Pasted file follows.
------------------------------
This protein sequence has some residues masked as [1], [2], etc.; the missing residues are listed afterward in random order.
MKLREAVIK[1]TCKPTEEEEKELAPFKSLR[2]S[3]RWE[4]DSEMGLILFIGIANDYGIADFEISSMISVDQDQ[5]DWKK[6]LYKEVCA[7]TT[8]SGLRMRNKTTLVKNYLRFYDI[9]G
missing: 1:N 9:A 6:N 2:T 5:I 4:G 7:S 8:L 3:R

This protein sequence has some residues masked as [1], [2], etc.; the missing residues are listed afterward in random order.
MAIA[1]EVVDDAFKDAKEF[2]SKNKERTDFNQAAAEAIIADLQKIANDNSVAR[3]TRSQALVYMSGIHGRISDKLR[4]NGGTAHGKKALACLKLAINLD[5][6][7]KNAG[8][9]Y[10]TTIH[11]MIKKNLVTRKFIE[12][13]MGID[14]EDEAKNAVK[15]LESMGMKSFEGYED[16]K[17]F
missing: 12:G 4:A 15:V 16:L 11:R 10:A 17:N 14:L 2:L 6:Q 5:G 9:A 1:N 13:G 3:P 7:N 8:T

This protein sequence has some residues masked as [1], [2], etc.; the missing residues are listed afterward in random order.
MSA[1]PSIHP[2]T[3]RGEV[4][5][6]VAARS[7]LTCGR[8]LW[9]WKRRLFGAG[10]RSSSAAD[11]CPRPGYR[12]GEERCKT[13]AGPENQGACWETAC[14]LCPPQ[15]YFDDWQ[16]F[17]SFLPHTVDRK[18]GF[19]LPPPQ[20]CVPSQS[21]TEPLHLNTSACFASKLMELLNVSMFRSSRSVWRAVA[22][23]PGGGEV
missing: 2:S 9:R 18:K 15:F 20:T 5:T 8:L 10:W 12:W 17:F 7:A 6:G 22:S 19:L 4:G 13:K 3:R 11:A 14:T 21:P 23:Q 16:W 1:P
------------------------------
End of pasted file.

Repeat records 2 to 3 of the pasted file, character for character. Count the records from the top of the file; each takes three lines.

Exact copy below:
This protein sequence has some residues masked as [1], [2], etc.; the missing residues are listed afterward in random order.
MAIA[1]EVVDDAFKDAKEF[2]SKNKERTDFNQAAAEAIIADLQKIANDNSVAR[3]TRSQALVYMSGIHGRISDKLR[4]NGGTAHGKKALACLKLAINLD[5][6][7]KNAG[8][9]Y[10]TTIH[11]MIKKNLVTRKFIE[12][13]MGID[14]EDEAKNAVK[15]LESMGMKSFEGYED[16]K[17]F
missing: 12:G 4:A 15:V 16:L 11:R 10:A 17:N 14:L 2:L 6:Q 5:G 9:A 1:N 13:G 3:P 7:N 8:T

This protein sequence has some residues masked as [1], [2], etc.; the missing residues are listed afterward in random order.
MSA[1]PSIHP[2]T[3]RGEV[4][5][6]VAARS[7]LTCGR[8]LW[9]WKRRLFGAG[10]RSSSAAD[11]CPRPGYR[12]GEERCKT[13]AGPENQGACWETAC[14]LCPPQ[15]YFDDWQ[16]F[17]SFLPHTVDRK[18]GF[19]LPPPQ[20]CVPSQS[21]TEPLHLNTSACFASKLMELLNVSMFRSSRSVWRAVA[22][23]PGGGEV
missing: 2:S 9:R 18:K 15:F 20:T 5:T 8:L 10:W 12:W 17:F 7:A 6:G 22:S 19:L 4:G 13:K 3:R 11:A 14:T 21:P 23:Q 16:W 1:P